Judge cleared to resume investigation into Beirut port blast

A Lebanese court has cleared the way for the judge leading the investigation into last year’s massive blast at Beirut’s port to resume his work

ByThe Associated Press
December 07, 2021, 10:00 AM
FILE - A rescue team surveys the site of a massive explosion in the port of Beirut, Lebanon, Aug. 7, 2020. A Lebanese court Tuesday, Dec. 7, 2021, cleared the way for the judge leading the state's investigation into last year’s massive explosion at B
FILE - A rescue team surveys the site of a massive explosion in the port of Beirut, Lebanon, Aug. 7, 2020. A Lebanese court Tuesday, Dec. 7, 2021, cleared the way for the judge leading the state's investigation into last year’s massive explosion at Beirut’s port to resume his work. The probe was suspended for more than a month following legal challenges from former officials charged in the case. (AP Photo/Thibault Camus, File)
The Associated Press

BEIRUT -- A Lebanese court Tuesday cleared the way for the judge leading the state's investigation into last year’s massive explosion at Beirut’s port to resume his work.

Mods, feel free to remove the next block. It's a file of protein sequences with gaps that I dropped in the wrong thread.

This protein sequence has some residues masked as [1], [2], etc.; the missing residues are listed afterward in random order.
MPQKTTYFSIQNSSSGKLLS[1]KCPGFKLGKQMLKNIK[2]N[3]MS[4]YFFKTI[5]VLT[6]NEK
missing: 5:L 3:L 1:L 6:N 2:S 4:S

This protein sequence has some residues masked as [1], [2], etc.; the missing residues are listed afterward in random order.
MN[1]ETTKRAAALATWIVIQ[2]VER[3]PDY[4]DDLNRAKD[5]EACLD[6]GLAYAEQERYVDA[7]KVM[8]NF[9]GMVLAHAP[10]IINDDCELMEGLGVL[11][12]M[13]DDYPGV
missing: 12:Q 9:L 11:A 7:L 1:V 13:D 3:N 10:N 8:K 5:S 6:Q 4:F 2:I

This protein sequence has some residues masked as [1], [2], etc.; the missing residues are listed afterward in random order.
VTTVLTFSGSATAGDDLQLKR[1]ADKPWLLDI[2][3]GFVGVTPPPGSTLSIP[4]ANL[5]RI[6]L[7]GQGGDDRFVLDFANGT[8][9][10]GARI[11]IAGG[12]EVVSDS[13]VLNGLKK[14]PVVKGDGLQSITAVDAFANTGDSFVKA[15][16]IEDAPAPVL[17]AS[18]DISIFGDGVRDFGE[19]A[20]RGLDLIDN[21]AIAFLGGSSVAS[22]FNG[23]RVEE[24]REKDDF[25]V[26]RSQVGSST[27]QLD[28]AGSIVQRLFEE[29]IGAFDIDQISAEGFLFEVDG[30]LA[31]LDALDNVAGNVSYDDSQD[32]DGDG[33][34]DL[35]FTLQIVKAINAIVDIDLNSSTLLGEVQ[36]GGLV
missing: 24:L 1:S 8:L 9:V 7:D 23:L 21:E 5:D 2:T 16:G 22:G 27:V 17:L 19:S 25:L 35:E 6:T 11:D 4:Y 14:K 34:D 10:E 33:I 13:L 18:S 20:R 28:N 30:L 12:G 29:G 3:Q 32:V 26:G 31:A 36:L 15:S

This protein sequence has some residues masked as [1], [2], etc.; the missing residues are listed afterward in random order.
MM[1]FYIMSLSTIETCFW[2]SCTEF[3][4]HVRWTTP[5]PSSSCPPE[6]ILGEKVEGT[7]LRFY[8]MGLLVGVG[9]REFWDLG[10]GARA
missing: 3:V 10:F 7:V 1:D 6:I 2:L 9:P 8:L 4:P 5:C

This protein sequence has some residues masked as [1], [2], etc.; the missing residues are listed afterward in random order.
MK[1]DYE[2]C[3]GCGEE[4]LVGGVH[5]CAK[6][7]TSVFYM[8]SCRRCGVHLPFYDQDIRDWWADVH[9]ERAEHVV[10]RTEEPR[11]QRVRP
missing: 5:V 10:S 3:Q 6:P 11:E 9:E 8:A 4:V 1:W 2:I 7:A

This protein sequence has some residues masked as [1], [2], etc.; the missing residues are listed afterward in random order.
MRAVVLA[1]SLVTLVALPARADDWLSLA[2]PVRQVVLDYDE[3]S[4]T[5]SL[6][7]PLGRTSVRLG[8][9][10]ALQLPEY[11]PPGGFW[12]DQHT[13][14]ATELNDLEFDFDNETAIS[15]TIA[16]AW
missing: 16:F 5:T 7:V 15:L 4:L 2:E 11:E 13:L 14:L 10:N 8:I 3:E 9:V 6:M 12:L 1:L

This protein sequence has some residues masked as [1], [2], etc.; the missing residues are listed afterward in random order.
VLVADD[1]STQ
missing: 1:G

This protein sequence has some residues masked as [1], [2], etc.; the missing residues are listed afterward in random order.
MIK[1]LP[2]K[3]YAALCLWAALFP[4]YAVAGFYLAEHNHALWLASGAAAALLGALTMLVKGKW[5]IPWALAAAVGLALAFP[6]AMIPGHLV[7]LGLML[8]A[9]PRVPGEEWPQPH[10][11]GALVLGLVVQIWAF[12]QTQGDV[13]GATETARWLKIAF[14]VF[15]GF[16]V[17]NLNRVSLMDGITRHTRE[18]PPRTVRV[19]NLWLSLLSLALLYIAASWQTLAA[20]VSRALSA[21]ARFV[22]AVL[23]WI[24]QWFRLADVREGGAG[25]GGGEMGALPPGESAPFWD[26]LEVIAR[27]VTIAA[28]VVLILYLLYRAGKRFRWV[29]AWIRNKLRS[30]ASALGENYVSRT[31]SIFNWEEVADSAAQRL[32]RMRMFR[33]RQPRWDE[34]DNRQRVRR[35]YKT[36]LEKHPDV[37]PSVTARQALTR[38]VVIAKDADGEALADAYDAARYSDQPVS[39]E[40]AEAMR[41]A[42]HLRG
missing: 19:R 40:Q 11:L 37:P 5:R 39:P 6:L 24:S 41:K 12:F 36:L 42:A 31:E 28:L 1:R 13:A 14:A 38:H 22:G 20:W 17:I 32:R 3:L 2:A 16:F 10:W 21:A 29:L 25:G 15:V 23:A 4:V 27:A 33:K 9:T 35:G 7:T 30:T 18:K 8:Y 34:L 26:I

The probe was suspended for more than a month following legal challenges from former officials charged in the case.

State-run National News Agency said an appeals court judge in Beirut rejected a case filed by a former Cabinet minister challenging Judge Tarek Bitar. That opened the door for Bitar's probe to continue.

Lebanon’s investigation into the August 2020 explosion led by Bitar was suspended for the third time in early November because of a deluge of legal challenges filed by defendants.

Several officials have refused to be questioned amid calls by some groups, including the powerful Hezbollah, to have the judge removed, accusing him of bias.

Disagreements over the judge's work between rival political groups have paralyzed the government, which has not met since Oct. 12. Hezbollah and two allied groups have demanded that Bitar be replaced.

At least 216 people died in the port explosion, caused by the detonation of hundreds of tons of ammonium nitrate stored in a warehouse for years, apparently with the knowledge of senior politicians and security officials who did nothing about it. The explosion also injured 6,000 people and destroyed parts of the city.

More than a year after the government launched a judicial investigation, nearly everything else remains unknown — from who ordered the shipment to why officials ignored repeated warnings of the danger.

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